Tuesday night was anything but a celebration for conservatives. For those of us who believe in free trade, immigration, close contact with our allies and the just treatment of women and minority groups, Donald Trump’s sweep in Indiana marked a period of mourning and reflection. How and why did the party of Lincoln reach such a state that Donald Trump — a man who has supported gun control, free trade restrictions, affirmative action, single-payer health care and tax increases — ended up as our nominee? The answer is simple: the Republican Party lost its way.
The Bush years were the beginning of the Republican exile to the land of insanity. Under the Clinton Administration, Republicans worked with the president to cut taxes, balance the budget and reform welfare. Yet when President George W. Bush ascended to the presidency, Republicans seemed to lose their sense of independence. Waves of conservative lawmakers blindly followed President Bush to pass legislation that increased federal influence in education (No Child Left Behind), expanded the size and scope of the Executive Branch (the Iraq Resolution) and grew the social services state (Medicare Part D). At the same time, Congressional Republicans allowed Bush to spend the nation into oblivion, as the president’s expensive policies and poorly handled wars eliminated the surplus and doubled the national debt.
Then the nation got Obama. While the president’s spending and and federal expansion far exceed that of Bush Administration, at least Obama didn’t pretend to be a conservative. In the wake of the Obama presidency, Republicans on Capitol Hill came up with an ingenious idea: to block every piece of legislation that the president put forward. It didn’t matter whether the legislation helped the country or not, Congressional Republicans just needed to make sure that Obama failed at every possible endeavor. They did not seek to follow Newt Gingrich’s model of working with a Democratic president to actually find some area of common ground. Instead, the Republican leadership seemed to think that the complete and abysmal failure of Obama would somehow resurrect the party.
Just as the party developed this brilliant plan, they decided to embrace the Tea Party. Of course, the Tea Party (understandably) hated every part of the established Republican Party. They believed that a new generation of leaders should emerge to help “shake up” Washington. The only problem: the movement gave the party candidates that couldn’t win. The Tea Party gave us Christine “I’m not a witch” O’Donnell, Todd “Legitimate rape” Akin, and Sharron “Let’s take down the government with guns” Angle. And when these horrifying candidates emerged, common sense Republicans did nothing to stop them —we did not stand up and condemn them, we did not vote against them and we did not publicly denounce them. No, the party poured hundreds of millions of dollars into hopeless (and quite frankly immoral) campaigns. The party wasted unimaginable amounts of money, and lost the country in the process.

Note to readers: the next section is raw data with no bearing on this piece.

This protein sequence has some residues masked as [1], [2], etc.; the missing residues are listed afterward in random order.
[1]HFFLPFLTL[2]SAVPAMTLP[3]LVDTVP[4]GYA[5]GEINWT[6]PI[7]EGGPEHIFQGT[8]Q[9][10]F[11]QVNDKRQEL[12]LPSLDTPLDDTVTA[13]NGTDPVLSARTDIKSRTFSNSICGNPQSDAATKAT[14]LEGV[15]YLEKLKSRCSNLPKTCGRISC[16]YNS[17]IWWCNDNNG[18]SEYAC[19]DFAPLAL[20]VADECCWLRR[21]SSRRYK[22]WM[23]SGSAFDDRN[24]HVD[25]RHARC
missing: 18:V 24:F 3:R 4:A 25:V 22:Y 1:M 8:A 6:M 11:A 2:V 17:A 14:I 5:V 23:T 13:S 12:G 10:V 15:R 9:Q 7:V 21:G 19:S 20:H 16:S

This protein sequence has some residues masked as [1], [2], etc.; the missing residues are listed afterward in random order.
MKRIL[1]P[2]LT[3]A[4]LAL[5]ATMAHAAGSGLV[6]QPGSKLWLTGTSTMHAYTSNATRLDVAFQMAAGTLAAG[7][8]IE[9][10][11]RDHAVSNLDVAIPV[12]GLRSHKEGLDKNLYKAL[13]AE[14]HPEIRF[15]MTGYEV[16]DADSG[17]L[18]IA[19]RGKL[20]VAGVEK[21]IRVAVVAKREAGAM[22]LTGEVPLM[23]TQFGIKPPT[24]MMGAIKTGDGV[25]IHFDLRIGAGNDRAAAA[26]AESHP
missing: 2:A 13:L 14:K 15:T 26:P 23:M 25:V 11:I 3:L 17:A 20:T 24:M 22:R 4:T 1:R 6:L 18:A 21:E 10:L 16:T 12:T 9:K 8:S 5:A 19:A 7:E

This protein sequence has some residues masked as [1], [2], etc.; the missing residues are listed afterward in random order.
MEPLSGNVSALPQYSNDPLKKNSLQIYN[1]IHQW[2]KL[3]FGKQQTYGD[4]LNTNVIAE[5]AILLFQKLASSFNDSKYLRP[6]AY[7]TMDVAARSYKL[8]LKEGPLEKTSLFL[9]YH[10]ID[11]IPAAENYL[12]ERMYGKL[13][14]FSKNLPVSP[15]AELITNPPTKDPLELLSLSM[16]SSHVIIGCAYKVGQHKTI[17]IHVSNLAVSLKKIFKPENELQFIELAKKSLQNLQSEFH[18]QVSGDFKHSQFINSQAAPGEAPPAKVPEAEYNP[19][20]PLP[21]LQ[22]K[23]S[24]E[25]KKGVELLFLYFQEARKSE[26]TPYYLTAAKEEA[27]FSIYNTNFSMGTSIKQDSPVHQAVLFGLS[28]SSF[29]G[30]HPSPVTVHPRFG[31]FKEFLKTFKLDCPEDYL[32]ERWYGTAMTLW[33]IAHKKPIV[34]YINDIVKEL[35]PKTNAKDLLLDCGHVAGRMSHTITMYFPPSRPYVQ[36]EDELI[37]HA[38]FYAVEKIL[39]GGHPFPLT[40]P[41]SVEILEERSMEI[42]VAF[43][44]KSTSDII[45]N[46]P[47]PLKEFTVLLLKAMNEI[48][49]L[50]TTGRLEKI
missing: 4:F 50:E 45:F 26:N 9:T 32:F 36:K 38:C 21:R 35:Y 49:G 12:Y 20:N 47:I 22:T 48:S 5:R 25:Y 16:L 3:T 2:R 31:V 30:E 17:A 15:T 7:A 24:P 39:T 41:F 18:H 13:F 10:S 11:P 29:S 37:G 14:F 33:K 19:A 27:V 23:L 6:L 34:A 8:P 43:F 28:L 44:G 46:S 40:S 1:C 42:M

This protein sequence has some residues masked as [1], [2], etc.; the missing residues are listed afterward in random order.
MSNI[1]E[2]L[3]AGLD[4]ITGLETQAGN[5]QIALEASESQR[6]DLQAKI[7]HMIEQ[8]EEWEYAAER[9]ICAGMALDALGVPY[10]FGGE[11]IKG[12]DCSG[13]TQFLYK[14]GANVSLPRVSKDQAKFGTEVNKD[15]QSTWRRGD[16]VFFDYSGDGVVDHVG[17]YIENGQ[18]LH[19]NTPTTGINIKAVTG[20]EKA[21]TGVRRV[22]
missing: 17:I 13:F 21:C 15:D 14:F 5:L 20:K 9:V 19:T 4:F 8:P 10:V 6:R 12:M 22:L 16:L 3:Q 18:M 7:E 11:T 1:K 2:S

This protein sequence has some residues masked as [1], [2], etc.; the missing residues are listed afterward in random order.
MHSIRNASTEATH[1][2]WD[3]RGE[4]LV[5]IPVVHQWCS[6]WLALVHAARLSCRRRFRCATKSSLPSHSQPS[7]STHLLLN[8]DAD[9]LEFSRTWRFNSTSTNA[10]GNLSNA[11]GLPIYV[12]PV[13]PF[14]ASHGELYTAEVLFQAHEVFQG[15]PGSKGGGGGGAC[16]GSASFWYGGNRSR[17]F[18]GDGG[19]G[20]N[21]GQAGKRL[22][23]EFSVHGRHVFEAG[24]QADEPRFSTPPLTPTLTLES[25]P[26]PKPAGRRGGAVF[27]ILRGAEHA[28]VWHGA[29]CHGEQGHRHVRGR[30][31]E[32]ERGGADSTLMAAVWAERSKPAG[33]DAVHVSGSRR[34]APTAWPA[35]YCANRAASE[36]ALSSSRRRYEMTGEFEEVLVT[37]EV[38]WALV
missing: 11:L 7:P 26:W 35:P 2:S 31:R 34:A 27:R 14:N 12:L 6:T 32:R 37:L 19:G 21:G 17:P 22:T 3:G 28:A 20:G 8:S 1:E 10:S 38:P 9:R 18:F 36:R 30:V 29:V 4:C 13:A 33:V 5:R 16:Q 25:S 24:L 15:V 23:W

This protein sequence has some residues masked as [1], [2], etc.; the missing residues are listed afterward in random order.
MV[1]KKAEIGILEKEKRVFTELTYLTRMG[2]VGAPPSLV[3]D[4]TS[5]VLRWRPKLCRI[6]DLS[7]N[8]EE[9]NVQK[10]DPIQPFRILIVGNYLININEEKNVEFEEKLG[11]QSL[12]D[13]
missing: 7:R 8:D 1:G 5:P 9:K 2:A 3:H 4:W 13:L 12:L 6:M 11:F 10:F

Then, of course, once Republicans assumed a position of leadership when they took the House in 2010, they got nothing done. They opposed Obamacare but provided no plausible alternative, pushed back on tax increases but provided no concrete plans on how to balance the budget, and voted down every jobs plan but failed to outline a way to rebuild the economy. In short, the party was anything but ambitious, anything but proactive, anything but conservative.
And now, it is only fitting that my party now has to face Donald Trump as its nominee. We deserve it. For the past 16 years we have done nothing but spend, whine and complain and then spend some more. No wonder why people are angry.
But I do have hope for my party. It wasn’t the Democrats who freed the slaves, pushed for women’s suffrage, won the Cold War or ended the misery of the Carter years. Yes, the Republicans do indeed have a past that is just as noble and proud as our liberal counterparts. Yet if the Republican Party is to succeed, it must change its ways.
First, the party must be willing to embrace men who truly espouse conservative ideals and actually want to accomplish something. John Boehner and Sen. Mitch McConnell (R-Ky.) spearheaded the idea of endless conflict with the Obama Administration — so it is only fitting that they should be removed from positions of power (thankfully we’ve already removed Boehner). In their place, younger men and women, such as Sen. Paul Ryan (R-Wisc.), Sen. Tim Scott (R-S.C.), Sen. Joni Ernst (R-Iowa), and Sen. Tom Cotton (R-Ark.), should emerge as the Republican leadership on Capitol Hill (thankfully we’ve already got Ryan as Speaker). Furthermore, the party should embrace the governors. Though Congressional Republicans have accomplished nothing, governors such as Gov. Susana Martinez (R-N.M.), Gov. John Kasich (R-Ohio), Gov. Nikki Haley (R-S.C.), and Gov. Brian Sandoval (R-Nev.) have made significant impacts on the nation’s economic and social health.
Finally, and most importantly, the party needs to embrace a new platform. The platform must provide a way to lift up the nation’s poor, deal with growing race tensions, rebuild the nation’s infrastructure, improve education and create job growth. While Republicans debate issues like a wall on the Mexican border, the Democrats are fighting over issues that actually affect the daily lives of average Americans. We must provide a plausible, concrete alternative. And though I think the Republicans will get a shellacking in November, it is my hope that such a defeat will help to reboot the party.
Michael Glanzel is a sophomore in the College of Arts and Sciences. He can be reached at firstname.lastname@example.org. Cornell Shrugged appears alternate Thursdays this semester.